Adam Lallana‘s debut was delayed by injury, but the 26-year-old is showing signs that he will become a key player, according to Henry Jackson.
Liverpool’s summer of transfer activity was extremely busy and productive, but by the time the new season started the man that had almost been forgotten about was the player the club had the spent the most money on.
Adam Lallana completed his move to Anfield in July for a reported £25m, after a superb season at Southampton which saw him nominated for the prestigious PFA Player of the Year award. Many detractors felt the fee was too much, and a knee injury picked up in pre-season seemed to put the 26-year-old at the back of the agenda.
He finally made his debut for the club against Aston Villa earlier this month, but his display was understandably rusty having not kicked a ball in anger since England’s doomed World Cup campaign in Brazil – injured in pre-season on his second day with at the club.
Against Ludogorets the following week, in what was his Champions League debut, Lallana seemed to be slowly getting into his rhythm in the second-half, only for Brendan Rodgers to, perhaps incorrectly, substitute him with a quarter of the game remaining. In what was a fairly lifeless display by the Reds, the creative midfielder was one of the few players who looked capable to producing something out of nothing.
The former Southampton man was then left out of Liverpool’s starting eleven for the trip to West Ham last Saturday, as Rodgers opted for the more defence-minded Lucas Leiva in his preferred 4-4-2 diamond formation.
A poor first-half display by the Reds led to the anonymous Brazilian being replaced by Lallana at half-time, and he was comfortably one of his side’s best players when he came on. He ran with the ball, showed some nice trickery and generally looked a class act. It wasn’t necessarily an outstanding performance, but it was clear that there is an abundance of natural talent at his disposal.
Despite the hugely disappointing 3-1 loss, Lallana could walk off the pitch with his head held high. Rickie Lambert, who was also with him at Southampton for several years, spoke of his admiration for the 26-year-old to Liverpool’s official website on Monday:
“He’s going to bring a whole new dimension to the team. He was unlucky to get injured at a vital time in pre-season. No player likes to get injured at that time. He’s come back and he’s looking strong. He’s only going to get stronger.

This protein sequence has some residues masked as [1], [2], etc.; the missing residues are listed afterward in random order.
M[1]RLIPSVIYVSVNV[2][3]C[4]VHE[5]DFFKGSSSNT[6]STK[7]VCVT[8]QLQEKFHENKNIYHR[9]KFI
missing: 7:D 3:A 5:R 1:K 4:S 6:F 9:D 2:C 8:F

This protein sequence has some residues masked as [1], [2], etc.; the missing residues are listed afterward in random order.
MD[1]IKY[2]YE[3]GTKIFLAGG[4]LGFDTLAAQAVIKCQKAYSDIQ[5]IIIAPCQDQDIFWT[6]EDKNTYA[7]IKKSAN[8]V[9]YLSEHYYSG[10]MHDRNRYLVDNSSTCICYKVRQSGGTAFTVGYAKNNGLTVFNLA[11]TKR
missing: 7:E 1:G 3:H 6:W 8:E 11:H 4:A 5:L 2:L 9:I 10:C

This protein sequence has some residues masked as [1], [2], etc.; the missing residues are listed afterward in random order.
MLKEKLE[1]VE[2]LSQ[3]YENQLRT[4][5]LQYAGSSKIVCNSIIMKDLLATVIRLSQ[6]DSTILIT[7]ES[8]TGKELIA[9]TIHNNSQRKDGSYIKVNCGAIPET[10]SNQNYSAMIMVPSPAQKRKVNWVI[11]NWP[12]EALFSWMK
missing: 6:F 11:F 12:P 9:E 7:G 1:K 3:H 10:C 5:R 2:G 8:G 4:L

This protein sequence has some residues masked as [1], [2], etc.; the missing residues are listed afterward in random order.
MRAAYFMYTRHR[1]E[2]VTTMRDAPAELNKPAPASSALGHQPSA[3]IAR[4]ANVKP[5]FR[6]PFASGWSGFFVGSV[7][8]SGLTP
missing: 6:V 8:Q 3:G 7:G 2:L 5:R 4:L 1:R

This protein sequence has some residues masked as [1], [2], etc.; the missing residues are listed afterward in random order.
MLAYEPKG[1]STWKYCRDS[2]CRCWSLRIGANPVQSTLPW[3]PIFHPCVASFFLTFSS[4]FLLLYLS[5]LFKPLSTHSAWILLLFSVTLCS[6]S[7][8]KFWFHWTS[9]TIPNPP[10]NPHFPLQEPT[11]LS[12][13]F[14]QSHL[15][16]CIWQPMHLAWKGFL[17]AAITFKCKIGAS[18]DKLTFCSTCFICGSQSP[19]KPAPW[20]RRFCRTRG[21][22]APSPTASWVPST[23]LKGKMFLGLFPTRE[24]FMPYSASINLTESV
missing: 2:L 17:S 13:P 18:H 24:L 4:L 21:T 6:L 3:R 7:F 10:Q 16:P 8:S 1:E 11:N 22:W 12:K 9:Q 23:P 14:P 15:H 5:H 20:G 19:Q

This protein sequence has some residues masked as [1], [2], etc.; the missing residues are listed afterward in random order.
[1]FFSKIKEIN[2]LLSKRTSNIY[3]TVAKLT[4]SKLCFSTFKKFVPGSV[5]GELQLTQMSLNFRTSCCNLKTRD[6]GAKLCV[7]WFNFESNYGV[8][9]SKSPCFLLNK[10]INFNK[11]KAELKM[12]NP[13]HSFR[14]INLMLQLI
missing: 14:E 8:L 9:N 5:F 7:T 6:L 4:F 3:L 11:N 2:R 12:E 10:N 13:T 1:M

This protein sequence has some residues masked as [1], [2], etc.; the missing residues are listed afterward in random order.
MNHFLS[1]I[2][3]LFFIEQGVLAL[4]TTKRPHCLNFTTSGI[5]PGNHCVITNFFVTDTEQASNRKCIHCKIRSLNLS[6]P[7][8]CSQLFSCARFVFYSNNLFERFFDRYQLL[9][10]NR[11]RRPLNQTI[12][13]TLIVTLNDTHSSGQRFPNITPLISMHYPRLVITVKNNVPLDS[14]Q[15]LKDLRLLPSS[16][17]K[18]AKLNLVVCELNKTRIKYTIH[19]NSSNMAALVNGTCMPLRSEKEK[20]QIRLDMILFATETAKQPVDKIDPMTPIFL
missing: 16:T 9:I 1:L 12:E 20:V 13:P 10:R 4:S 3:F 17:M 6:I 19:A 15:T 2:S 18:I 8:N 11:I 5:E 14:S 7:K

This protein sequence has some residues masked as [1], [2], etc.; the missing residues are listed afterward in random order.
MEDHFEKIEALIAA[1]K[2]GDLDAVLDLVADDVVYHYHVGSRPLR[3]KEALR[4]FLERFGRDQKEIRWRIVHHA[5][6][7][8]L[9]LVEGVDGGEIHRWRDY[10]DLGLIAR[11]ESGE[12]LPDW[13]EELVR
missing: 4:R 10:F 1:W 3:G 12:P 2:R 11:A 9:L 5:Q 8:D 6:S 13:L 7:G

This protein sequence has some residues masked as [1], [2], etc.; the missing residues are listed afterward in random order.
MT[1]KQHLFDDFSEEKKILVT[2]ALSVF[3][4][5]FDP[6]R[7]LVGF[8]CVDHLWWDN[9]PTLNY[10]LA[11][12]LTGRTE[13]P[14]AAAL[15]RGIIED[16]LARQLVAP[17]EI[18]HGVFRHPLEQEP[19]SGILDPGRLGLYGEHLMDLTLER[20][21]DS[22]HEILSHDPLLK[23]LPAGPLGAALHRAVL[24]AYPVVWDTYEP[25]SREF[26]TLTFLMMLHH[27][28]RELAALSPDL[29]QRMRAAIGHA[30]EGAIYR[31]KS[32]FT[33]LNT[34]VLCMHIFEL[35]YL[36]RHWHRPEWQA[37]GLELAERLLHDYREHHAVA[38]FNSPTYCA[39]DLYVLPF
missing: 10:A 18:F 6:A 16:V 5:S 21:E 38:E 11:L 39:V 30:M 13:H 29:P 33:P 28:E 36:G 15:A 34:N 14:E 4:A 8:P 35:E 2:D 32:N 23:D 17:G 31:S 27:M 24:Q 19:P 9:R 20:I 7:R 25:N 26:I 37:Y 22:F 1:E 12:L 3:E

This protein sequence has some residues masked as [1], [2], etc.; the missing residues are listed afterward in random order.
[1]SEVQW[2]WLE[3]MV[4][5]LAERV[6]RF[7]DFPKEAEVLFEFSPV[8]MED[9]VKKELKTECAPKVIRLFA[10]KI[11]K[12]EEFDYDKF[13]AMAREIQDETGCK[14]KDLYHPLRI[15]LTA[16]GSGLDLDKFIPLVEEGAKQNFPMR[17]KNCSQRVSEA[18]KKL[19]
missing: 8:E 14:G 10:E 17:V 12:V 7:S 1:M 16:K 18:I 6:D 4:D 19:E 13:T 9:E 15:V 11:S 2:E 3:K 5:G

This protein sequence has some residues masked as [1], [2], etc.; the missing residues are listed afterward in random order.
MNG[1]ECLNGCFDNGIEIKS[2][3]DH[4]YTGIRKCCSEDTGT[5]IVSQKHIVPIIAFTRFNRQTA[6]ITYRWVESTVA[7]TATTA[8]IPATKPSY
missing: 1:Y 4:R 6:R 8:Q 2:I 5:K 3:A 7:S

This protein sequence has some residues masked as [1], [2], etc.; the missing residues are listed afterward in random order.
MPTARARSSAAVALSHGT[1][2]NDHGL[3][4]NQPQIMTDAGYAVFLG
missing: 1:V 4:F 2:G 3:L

“He’s missed out on a few weeks, and there’s nothing he can do about that. But his attitude has been first-class in training. He’s been desperate to get back.
“That extra strength and that extra speed will come back over the next few weeks and you will be seeing the best of Adam Lallana, without a doubt.”
Lambert’s words came to fruition on Tuesday evening, as Lallana’s Liverpool career took another positive step. He was voted Man of the Match following an excellent performance against Middlesbrough, on another nervy night at Anfield.
The England international was the creative hub of the side throughout, showing some clever touches, good movement and an audacious piece of trickery in the lead-up to Suso’s goal. He also converted twice in the epic penalty shootout victory to round off a very fine display.
With four games now under his belt, Lallana is returning to something close to full fitness, and must be in line to start against Everton in Saturday’s much-anticipated Merseyside derby at Anfield.
With Philippe Coutinho out of favour after a poor start to the campaign, Lucas easily past his best and Joe Allen and Emre Can both unavailable through injury, he will likely play on the left-hand side of the midfield diamond.
There would be no better way to announce himself to the Anfield faithful than to score the winner against their local rivals, and it would another confidence boost as he tries to win over those who feel he has cost the club too much.
He still has some way to go before he gets back to the form that earned him the move in the first place, but the Reds have a real gem on their hands. He will prove those detractors wrong.